On the last night of my course with the fabulous Di and nine talented writers, we critiqued each other’s work (oh ok, we also had champagne and a little party!) I received some lovely feedback and while I still have a long way to go, their comments gave me hope that I actually CAN do this, that I really AM a writer. One of the nicest things said on the night (thanks Maxine) was that it was the kind of book she would love to take on holiday. And then Di agreed BAM! That just blew me away as that is exactly the type of book I am trying to write.
The equally fabulous Lisa Heidke http://lisaheidke.com , whose course I was lucky enough to attend at the Australian Writer’s Centre late last year, also kindly offered to have a look at my opening chapters for me. I received her email the final day of Di’s course, just as the panic had started to build about what people would think of my opening chapters. As I read her words, I let out a little squeal and did a happy dance! I hope she doesn’t mind me sharing some of her comments but she said she was ‘hooked’ by my story and that I ‘captured setting very well’. Lisa said I had ‘created my main character beautifully’ and that I should go to the class with my head held high. I was beyond stoked.
Yet despite all this, I am still sitting here, almost three weeks later, paralysed. I know that nobody can push me through the fear, the procrastination. Only I can do that. I have to do that if I am ever going to finish my novel. But it’s hard. Really hard. I thought if other people believed that I could do it then I would do it. But it is slowly dawning on me that I have to believe that I can do it. I want to finish my book more than anything. No one can write it for me (come on Di, Lisa, you know you want to write it for me???)
I started writing this blog post just after 5pm on Sunday May 15th. It is now just gone 8.46pm on Monday May 23rd. Good ol’ procrastination at its finest! My meditation teacher, Susan Piver http://susanpiver.com , who is also happens to be a NY Times best-selling author, tells us to practice loving kindness towards ourselves when we get stuck. She says to create a guilt-free zone as beating yourself up about something won’t get it done, it will just make you miserable. And she’s right. As I post links to great author articles and share cute writer quotes on my FB pages and even as I offer support to other emerging writers, one thought keeps popping into my head. I feel like a fraud. I am a writer who isn’t writing, although there is nothing I more desperately want to do. And that makes me feel guilty…and miserable.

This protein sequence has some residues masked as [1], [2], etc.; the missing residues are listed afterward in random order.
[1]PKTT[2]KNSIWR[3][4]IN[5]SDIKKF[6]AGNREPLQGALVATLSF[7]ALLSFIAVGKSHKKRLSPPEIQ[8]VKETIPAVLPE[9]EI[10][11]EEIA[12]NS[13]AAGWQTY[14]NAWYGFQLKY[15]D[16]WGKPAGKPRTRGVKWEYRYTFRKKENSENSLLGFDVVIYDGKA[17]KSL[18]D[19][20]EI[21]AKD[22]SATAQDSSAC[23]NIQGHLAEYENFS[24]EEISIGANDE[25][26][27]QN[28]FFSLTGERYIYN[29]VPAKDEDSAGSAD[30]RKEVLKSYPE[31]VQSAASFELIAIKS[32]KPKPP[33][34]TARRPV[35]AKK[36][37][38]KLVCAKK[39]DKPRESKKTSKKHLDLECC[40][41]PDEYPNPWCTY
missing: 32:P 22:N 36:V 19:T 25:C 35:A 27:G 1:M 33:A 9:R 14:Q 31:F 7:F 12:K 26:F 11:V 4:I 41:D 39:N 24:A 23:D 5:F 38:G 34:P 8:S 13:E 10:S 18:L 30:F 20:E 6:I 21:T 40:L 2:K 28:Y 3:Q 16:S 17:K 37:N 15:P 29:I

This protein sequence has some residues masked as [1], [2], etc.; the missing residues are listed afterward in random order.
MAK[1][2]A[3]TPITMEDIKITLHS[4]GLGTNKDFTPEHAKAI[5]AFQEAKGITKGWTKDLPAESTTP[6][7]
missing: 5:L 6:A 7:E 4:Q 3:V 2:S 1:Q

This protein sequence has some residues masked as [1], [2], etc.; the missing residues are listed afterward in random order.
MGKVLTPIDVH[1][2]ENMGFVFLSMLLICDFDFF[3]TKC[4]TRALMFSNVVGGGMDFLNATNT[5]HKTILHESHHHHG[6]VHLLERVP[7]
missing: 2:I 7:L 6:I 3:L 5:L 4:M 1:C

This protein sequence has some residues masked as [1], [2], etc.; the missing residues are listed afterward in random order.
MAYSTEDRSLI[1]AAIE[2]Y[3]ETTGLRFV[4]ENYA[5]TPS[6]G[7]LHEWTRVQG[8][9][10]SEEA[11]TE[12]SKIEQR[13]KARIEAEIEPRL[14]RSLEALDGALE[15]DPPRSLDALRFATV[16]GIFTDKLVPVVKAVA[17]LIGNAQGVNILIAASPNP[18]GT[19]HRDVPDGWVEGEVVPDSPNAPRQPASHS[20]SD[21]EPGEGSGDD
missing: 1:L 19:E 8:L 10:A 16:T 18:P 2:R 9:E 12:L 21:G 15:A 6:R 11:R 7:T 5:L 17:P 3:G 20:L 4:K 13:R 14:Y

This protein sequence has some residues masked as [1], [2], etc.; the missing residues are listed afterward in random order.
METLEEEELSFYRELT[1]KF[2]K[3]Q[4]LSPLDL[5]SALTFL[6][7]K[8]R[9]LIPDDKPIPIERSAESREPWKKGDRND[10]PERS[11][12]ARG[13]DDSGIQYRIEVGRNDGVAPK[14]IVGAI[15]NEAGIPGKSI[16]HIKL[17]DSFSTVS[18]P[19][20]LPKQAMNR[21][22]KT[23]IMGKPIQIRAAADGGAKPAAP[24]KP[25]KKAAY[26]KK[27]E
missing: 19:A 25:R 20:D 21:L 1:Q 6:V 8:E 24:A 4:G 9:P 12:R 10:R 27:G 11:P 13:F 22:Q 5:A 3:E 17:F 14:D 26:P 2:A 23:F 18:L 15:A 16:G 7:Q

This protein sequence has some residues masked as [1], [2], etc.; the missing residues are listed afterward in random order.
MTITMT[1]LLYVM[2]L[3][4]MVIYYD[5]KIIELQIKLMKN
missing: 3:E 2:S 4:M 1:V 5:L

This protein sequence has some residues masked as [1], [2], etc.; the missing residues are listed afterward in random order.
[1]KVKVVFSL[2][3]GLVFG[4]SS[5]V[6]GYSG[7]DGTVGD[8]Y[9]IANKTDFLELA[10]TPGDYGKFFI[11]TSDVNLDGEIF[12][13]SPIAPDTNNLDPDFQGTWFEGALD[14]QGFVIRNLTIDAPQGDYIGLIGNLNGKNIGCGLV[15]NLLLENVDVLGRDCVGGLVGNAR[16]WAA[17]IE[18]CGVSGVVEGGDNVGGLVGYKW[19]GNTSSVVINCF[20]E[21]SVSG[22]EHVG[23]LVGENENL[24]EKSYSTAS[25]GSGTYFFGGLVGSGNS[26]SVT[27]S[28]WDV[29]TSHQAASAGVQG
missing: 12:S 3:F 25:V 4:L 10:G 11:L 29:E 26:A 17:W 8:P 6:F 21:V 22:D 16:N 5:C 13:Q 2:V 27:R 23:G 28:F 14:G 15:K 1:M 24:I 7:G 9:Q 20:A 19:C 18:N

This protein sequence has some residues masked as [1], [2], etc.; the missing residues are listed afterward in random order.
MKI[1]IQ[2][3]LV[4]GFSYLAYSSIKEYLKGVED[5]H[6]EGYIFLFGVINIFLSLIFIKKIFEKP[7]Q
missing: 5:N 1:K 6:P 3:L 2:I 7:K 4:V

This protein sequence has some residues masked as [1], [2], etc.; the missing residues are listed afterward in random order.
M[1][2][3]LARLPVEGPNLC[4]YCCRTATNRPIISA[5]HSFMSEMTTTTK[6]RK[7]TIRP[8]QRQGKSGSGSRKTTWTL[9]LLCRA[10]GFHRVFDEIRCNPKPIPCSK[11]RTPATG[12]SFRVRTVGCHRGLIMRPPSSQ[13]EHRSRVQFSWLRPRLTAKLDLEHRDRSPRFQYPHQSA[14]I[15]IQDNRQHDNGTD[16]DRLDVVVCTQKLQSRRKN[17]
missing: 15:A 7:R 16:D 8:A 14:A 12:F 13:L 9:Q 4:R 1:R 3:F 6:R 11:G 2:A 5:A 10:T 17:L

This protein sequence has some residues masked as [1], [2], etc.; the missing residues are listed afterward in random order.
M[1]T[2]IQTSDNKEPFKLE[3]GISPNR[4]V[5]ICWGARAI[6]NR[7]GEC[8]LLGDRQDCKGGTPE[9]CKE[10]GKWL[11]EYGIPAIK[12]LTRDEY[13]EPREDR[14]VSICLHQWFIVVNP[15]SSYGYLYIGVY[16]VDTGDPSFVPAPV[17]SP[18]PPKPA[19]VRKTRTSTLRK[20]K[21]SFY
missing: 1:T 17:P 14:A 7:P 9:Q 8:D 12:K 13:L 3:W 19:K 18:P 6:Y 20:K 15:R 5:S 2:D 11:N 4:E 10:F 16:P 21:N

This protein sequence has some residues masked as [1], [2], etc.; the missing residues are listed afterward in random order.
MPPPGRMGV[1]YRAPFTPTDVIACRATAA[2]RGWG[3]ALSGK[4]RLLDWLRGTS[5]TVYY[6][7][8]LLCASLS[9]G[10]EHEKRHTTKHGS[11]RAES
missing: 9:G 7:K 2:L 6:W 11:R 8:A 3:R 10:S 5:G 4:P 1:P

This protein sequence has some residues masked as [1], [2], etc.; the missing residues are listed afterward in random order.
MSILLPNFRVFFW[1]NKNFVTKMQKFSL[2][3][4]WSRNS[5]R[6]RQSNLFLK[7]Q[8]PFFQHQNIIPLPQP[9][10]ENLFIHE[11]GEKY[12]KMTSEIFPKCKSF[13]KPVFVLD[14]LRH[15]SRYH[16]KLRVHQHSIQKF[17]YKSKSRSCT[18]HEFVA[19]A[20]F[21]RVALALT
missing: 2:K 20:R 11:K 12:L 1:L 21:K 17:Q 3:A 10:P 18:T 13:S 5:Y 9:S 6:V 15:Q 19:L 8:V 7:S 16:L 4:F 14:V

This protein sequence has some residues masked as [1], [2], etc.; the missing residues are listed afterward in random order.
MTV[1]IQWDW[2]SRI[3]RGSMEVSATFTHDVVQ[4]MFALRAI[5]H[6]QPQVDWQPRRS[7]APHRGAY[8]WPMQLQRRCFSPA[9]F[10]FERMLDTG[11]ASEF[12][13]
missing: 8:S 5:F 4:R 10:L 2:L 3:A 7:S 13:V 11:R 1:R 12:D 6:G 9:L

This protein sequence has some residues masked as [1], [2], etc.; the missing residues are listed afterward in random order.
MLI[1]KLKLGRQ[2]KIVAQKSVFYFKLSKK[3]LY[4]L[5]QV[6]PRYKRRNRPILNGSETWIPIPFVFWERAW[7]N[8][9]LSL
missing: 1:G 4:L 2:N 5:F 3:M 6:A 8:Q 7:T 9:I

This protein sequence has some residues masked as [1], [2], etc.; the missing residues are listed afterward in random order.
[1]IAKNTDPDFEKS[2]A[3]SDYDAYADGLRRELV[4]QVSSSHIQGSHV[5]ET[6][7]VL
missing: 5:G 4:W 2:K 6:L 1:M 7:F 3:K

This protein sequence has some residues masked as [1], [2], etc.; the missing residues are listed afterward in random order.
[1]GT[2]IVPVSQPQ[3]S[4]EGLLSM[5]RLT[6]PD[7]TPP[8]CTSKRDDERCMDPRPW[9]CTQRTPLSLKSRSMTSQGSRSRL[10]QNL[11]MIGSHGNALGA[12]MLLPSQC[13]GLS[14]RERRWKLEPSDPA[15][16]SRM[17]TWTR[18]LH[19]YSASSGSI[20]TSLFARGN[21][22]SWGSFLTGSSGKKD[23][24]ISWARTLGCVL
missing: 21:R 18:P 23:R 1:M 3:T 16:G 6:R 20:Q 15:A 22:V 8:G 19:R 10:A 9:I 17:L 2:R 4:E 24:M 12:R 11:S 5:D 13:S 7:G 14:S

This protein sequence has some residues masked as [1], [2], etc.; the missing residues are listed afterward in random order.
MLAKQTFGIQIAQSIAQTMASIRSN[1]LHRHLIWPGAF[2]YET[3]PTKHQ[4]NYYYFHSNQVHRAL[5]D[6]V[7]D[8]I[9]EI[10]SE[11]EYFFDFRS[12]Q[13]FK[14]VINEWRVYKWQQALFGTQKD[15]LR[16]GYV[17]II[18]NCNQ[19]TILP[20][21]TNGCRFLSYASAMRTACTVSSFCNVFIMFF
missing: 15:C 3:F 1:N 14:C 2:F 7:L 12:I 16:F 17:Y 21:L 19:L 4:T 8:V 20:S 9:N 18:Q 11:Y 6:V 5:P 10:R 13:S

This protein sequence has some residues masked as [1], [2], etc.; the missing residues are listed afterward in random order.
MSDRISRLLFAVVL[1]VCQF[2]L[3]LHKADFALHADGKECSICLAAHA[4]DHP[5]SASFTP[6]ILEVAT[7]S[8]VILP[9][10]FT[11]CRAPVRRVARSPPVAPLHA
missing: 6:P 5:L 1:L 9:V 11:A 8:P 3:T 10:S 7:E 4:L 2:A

But I need to change my perspective if I am ever going to do this. It may have taken me eight days to get this post written but I did get it written. There is something infinitely ‘doable’ about writing a blog post. It seems so small and contained compared to writing a novel. It seems possible. Maybe I have just hit the nail on the head. I am perhaps not just fearful but overwhelmed. Overwhelmed by the ninety odd thousand words I still have ahead of me, overwhelmed by weaving together all the pieces of the puzzle that lay before me, overwhelmed by the re-writes that are to come. As I have written this post, various thoughts have popped into my head and the thought that is screaming the loudest right at this moment is to keep it small. Keep it doable. Don’t think of the 90,000 words. Just think of 500. Write those 500 words.
So this is my pledge to myself. I will write 500 words by this time next week, Monday May 30th. Immediately my inner critic is screaming ‘God you’re going to be a hundred by the time you write this thing’ but I have told it to shush! If I set an unrealistic goal I will write Nothing. Nada. Niente. Better I write 500 words than no words. And maybe the next week I will write another 500. And maybe without realising it, I will be writing again, the words will be flowing again. I will let you know how I go. And if you too are struggling to actually sit and write, maybe you would like to write 500 words too. Hey, maybe we could start a FB group? The 500 club! It’s ok, only joking….I think.
Till next week.